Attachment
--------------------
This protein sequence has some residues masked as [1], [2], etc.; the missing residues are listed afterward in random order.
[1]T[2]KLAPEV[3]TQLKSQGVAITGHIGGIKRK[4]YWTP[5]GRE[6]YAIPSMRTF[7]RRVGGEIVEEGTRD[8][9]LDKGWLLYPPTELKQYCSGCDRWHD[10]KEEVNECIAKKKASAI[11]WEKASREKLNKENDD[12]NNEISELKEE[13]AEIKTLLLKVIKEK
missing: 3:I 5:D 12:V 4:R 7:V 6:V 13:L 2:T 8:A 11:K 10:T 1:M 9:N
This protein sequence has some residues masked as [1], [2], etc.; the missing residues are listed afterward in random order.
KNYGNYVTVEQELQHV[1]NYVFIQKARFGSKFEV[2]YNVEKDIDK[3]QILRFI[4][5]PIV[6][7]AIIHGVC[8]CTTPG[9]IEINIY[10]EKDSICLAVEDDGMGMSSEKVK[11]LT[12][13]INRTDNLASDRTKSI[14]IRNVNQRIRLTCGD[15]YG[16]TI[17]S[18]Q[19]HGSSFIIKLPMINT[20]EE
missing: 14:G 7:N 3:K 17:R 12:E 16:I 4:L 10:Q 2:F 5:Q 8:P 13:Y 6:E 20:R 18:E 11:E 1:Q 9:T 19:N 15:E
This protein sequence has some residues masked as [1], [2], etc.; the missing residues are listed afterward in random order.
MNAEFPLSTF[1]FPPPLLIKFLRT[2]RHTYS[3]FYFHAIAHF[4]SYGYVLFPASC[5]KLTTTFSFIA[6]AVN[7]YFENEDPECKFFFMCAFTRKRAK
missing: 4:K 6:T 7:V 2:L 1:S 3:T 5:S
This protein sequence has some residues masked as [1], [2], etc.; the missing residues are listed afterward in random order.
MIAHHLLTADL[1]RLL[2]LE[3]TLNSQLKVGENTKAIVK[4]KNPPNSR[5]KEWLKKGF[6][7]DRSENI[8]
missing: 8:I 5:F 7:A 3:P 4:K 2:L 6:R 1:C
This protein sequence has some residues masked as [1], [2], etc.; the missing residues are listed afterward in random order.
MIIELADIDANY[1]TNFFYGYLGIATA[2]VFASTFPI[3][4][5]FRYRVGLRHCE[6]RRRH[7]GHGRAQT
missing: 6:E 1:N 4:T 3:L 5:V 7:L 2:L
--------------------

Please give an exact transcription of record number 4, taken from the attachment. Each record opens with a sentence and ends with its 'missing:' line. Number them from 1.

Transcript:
This protein sequence has some residues masked as [1], [2], etc.; the missing residues are listed afterward in random order.
MIAHHLLTADL[1]RLL[2]LE[3]TLNSQLKVGENTKAIVK[4]KNPPNSR[5]KEWLKKGF[6][7]DRSENI[8]
missing: 8:I 5:F 7:A 3:P 4:K 2:L 6:R 1:C